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Nigel Woollsey

Online Writer
Published: 18/10/2019
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The Government has introduced a change to the existing Help to Buy rules, allowing those buying a home under this scheme to take out a maximum mortgage term of 35 years – replacing the old limit of 25 years.

In a move that acknowledges more than half of all residential mortgages are now available with terms up to 40 years, the Government has moved to close a loophole that has seen purchasers using the Help to Buy scheme limited to a repayment period of 25 years.

The changes, which are already in force, enable Help to Buy homebuyers to spread their repayments over a longer term, therefore reducing their monthly repayments accordingly.

Previously, when taking out a new mortgage or remortgaging after enjoying a fixed rate period, Help to Buy purchasers were unable to take out deals that would go on for longer than 25 years beyond the date of their house purchase. This effectively forced people into accepting deals that, although for shorter periods, had monthly repayments that were higher than those outside the scheme who could choose to opt for the new, longer mortgage terms.

How does the Government’s Help to Buy scheme work?

The idea of this equity loan scheme is reasonably simple: its purpose is to help borrowers secure a 95% loan-to-value (LTV) mortgage on a new build property.

The Government lends the buyer up to 20% of the value of a new build home outside of London – this rises to 40% inside London. Applicants will need to have saved at least 5% of the property value as a deposit to qualify for a Help to Buy equity loan. You can then use this deposit of at least 25% to access a range of Help to Buy mortgages from participating lenders for the remaining 75% of the cost of your new home.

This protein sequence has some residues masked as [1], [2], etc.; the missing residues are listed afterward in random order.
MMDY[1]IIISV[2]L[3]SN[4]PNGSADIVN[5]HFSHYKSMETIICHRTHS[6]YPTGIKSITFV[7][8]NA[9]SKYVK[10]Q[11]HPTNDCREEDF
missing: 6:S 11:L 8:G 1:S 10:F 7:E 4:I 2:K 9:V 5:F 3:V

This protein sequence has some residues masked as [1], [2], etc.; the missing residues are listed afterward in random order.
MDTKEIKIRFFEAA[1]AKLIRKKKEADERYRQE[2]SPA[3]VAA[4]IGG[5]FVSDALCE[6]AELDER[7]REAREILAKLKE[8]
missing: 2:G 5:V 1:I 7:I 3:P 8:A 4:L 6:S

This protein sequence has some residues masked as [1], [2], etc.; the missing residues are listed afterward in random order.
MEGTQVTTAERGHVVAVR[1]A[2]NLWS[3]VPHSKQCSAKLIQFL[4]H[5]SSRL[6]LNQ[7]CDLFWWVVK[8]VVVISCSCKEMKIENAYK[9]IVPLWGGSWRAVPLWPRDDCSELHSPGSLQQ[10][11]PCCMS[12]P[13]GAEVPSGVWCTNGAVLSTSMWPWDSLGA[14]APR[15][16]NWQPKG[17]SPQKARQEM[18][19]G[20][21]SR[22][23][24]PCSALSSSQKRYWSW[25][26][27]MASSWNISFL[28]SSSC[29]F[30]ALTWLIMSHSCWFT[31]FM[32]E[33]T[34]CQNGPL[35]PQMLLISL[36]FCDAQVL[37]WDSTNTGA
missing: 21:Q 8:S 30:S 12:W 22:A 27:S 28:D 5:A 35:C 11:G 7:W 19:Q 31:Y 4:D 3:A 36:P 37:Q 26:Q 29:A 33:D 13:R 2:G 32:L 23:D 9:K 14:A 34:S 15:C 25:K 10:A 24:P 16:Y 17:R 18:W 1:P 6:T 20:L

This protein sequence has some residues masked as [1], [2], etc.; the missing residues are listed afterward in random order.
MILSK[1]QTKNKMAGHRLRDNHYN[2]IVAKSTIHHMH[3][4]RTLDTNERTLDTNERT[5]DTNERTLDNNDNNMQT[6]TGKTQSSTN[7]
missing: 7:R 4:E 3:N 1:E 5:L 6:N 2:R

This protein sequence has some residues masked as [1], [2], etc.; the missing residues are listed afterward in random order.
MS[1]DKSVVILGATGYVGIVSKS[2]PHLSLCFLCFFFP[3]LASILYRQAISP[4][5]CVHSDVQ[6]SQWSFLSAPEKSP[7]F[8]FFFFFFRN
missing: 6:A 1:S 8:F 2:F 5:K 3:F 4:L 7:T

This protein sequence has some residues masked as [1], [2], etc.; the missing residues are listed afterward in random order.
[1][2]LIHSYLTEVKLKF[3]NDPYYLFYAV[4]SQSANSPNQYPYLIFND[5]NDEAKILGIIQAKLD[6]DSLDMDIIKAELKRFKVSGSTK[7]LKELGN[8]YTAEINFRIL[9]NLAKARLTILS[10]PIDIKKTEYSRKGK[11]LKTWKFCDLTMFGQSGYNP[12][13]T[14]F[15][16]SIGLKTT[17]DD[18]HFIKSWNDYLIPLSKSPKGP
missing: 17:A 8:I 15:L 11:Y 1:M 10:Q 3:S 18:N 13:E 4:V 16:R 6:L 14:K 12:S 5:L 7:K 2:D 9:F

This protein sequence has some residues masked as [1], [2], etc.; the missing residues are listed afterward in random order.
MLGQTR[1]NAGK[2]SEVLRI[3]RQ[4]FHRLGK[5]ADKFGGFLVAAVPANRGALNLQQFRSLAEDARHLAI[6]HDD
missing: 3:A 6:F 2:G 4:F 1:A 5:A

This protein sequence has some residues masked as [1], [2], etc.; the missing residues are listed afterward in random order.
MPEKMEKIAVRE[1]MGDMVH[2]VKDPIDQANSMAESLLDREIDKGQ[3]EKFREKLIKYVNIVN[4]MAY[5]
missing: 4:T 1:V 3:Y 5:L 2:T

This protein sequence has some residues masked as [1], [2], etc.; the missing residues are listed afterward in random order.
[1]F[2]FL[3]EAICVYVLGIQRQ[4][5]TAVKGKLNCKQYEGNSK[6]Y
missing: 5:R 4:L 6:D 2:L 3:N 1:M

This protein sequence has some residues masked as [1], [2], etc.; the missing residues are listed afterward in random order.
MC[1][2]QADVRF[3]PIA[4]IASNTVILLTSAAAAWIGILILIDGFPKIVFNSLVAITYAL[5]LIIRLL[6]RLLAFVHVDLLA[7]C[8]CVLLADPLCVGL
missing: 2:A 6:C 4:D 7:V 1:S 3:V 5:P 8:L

Help to Buy equity loans can only be taken out for new build properties of £600,000 or less and cannot be used to help with the purchase of older homes. This must also be the buyer’s sole residence.

More information can be found in our handy Help to Buy guide online.

Helping new buyers onto the housing ladder

The Governments Help to Buy scheme was introduced in 2013 and since then has assisted more than 210,000 people in England to purchase their own home. However, unlike in England, scheme members for Help to Buy in both Scotland and Wales did not have a set maximum mortgage term. This disparity has now been rectified by the new Help to Buy rules that will enable English Help to Buy homeowners and first-time buyers to access a much broader range of repayment terms.

While this is generally seen as good news, it is also a reality that longer repayment terms mean that mortgage customers will be paying more in total, due to interest being charged over a longer period.

Help to Buy was scheduled to end for all applicants in April 2021 but this deadline has been extended for first-time mortgages only to 2023. In addition, from April 2021, there will be regional price caps in place that limit the maximum value of homes that can be purchased through this equity loan scheme. These will range from £186,100 for homes in the North East to the maximum limit of £600,000 for London residential properties.

Those interested in the range of home purchase loans currently on offer in the marketplace can see the latest deals on our first-time buyer or remortgage comparison tables.


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